If you are able to complete the 90 credits it takes to be accepted, and maintain a high GPA, you could apply to dental school sooner than those who complete their four-year degree. But again, that is only a savings of one year, and it also means that you have to work even harder to complete the necessary dental school prerequisites and keep your grades up.
The most common type of dental school prerequisites are science-based and cover the usual three subjects:
- Inorganic and Organic Chemistry
Depending on the dental school, they may require more prerequisites in non-science areas such as the humanities or psychology. But if you are able to cover at least the three science-based courses and get grades at or above C or C- then you will still be a viable applicant, provided you cover other important aspects, such as getting enough and having a significant number of dentist shadowing hours.
Shadowing a dentist is when you, with their prior consent, follow a practicing dentist during the course of a day as they perform their duties. Knowing is something you need to learn in order to get the most from the experience, as many dental schools now have a certain number of shadowing hours you have to complete to apply.
The dental schools that do not require a full bachelor’s degree still recommend you complete a four-year degree. It’s good advice, given all the prerequisites and extracurriculars that you have to prepare to be a competitive candidate, on top of attending classes, studying and getting good grades. And we haven’t even mentioned the Dental Admissions Test (DAT), which is something else you have to dedicate time and energy to in order to get into dental school.
Dental School (4 Years for university graduates and mature students; 2 years for international, foreign-trained dentists)
As of this writing there are only two dental schools in the United States that offer accelerated three-year programs:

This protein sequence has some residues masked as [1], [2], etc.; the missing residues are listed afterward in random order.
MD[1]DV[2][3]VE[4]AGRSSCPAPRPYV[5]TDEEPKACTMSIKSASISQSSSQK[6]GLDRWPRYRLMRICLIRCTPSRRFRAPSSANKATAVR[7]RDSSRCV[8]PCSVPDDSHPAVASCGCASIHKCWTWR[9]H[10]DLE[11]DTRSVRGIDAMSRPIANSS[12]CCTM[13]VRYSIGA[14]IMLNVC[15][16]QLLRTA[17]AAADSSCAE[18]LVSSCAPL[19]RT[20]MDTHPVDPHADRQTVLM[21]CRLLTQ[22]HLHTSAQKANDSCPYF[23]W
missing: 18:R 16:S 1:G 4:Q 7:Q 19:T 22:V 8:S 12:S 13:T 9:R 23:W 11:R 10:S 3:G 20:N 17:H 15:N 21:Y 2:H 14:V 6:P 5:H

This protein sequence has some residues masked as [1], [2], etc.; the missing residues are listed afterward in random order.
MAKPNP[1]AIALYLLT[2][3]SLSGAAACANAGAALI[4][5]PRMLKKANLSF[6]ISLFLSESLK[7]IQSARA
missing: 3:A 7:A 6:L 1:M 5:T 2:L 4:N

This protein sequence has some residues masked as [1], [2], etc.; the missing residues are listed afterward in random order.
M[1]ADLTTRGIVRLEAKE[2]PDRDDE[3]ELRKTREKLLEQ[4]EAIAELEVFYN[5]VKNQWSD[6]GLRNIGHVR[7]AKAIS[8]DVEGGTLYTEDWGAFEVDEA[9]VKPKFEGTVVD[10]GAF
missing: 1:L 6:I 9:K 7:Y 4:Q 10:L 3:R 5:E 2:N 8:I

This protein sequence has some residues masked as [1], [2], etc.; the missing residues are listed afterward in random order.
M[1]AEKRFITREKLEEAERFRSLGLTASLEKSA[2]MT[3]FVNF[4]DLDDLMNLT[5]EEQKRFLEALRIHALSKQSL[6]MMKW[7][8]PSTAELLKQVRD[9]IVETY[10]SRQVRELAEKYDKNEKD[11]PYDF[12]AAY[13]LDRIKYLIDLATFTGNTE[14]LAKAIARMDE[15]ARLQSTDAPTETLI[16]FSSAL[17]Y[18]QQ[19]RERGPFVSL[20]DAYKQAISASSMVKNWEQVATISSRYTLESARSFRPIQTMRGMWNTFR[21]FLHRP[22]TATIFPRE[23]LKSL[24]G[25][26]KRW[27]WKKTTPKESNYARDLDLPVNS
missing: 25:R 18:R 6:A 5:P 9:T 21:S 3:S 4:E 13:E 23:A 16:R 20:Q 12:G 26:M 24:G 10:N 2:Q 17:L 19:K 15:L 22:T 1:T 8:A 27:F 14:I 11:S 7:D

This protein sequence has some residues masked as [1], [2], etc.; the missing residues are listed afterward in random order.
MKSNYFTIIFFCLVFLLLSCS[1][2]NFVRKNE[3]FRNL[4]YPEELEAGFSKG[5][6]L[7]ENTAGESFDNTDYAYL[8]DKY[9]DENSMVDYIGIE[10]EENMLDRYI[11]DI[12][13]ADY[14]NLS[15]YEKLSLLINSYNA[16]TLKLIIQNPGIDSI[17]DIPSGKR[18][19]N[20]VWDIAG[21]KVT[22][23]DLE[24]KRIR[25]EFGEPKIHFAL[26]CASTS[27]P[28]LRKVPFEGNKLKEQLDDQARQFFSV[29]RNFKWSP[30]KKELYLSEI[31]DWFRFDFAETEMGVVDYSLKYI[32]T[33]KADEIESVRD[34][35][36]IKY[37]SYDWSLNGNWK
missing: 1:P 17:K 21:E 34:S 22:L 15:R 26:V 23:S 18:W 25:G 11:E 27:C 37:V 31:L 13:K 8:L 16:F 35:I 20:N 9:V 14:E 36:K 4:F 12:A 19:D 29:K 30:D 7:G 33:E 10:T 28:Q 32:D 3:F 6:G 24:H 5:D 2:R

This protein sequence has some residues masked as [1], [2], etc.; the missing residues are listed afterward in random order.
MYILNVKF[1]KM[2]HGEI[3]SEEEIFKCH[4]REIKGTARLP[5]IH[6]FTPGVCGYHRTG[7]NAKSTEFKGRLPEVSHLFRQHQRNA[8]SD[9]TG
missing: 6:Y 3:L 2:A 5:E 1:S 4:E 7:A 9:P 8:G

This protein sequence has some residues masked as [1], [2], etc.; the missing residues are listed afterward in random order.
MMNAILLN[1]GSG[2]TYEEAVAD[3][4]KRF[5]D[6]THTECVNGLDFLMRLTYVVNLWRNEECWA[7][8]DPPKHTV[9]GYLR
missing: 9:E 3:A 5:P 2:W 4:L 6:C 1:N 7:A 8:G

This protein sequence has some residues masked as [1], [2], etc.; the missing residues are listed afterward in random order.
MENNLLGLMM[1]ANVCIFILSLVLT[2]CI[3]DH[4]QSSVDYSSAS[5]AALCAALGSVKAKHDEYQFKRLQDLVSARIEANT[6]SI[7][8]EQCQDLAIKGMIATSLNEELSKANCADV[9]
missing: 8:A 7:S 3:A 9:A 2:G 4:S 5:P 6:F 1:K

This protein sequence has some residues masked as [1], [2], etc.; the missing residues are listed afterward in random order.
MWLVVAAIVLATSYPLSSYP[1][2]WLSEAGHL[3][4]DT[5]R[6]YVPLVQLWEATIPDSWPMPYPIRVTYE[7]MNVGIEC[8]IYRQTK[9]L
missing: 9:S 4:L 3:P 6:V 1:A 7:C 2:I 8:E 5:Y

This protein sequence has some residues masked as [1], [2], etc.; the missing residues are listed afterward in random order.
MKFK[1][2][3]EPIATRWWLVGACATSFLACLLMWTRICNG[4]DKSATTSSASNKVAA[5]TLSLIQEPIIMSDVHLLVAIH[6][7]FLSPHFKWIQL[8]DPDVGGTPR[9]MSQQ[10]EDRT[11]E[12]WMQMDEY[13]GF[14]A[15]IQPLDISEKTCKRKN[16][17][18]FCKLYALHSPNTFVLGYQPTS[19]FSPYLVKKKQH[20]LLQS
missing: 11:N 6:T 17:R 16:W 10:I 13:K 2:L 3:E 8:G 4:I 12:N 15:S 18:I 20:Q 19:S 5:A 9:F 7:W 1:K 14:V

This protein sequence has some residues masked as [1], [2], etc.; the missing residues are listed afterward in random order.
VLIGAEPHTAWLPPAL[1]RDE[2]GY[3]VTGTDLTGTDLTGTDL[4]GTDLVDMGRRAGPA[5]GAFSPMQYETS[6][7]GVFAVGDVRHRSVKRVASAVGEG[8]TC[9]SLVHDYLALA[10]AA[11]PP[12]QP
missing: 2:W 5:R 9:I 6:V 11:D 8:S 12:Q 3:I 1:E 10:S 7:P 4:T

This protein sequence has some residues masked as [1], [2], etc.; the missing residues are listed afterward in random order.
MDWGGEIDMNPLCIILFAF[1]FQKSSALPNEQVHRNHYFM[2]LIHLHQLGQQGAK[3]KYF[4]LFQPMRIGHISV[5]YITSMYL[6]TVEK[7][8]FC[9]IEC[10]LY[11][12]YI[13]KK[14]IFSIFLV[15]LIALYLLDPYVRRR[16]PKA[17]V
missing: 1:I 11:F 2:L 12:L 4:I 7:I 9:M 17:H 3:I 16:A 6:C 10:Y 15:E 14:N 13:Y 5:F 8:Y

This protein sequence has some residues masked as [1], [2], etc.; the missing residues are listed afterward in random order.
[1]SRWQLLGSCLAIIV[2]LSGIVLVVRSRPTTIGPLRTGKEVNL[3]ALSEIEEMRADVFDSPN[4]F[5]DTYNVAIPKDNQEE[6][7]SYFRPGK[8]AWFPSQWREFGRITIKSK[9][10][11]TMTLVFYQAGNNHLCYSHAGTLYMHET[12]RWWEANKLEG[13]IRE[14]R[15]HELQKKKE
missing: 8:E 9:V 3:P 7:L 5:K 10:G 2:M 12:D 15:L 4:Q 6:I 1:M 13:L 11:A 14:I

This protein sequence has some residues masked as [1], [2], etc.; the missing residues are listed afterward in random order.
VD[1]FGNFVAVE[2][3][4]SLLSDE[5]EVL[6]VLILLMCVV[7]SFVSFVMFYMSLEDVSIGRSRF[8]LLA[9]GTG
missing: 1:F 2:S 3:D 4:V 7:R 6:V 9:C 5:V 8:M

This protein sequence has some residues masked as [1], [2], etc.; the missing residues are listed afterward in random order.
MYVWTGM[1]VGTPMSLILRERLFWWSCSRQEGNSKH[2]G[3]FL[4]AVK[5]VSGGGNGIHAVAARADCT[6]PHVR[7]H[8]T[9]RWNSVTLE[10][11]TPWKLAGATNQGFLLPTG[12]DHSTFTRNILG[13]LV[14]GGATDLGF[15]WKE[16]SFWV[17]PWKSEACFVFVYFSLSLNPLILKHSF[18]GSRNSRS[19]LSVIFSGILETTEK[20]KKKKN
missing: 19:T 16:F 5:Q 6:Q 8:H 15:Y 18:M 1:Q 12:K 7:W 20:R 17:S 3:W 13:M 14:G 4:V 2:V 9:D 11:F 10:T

- Roseman University College of Dentistry
- University of the Pacific Dugoni School of Dentistry
Three-year dental schools are not as widespread as so, your chances for becoming a dentist in only three years are slim to none, unless you apply to these particular schools. But finishing your dental degree as soon as possible is not something you should be striving for, especially if you’re an undergraduate student.
If you’ve already made it into dental school, then it is an experience that should be savored and not sped through. Attending dental school will give you a tremendous number of opportunities to grow, learn and develop and you should take advantage of this time to find out what you really want to do with your dental degree.
Medical and dental schools last four years for a reason – to prepare you for a challenging, high-stakes profession where you are responsible for the health and well-being of patients. In dental school, as in medical school, your four years are usually divided in two:
- Preclinical years (first two years) – where you are introduced to the science and art of dentistry, through classes, lectures, seminars and labs
- Clinical years (last two years) – where you interact directly with patients and learn more about patient care, management, while also performing rounds at local hospitals and clinics
Every dental school will have variations on this scheme. Some dental schools pride themselves on introducing you to direct-patient care in your first year. Others emphasize the longitudinal nature of their curricula, as they introduce different aspects of being a dentist and healthcare, in general, such as public health and social detriments to health, throughout the entirety of your four years.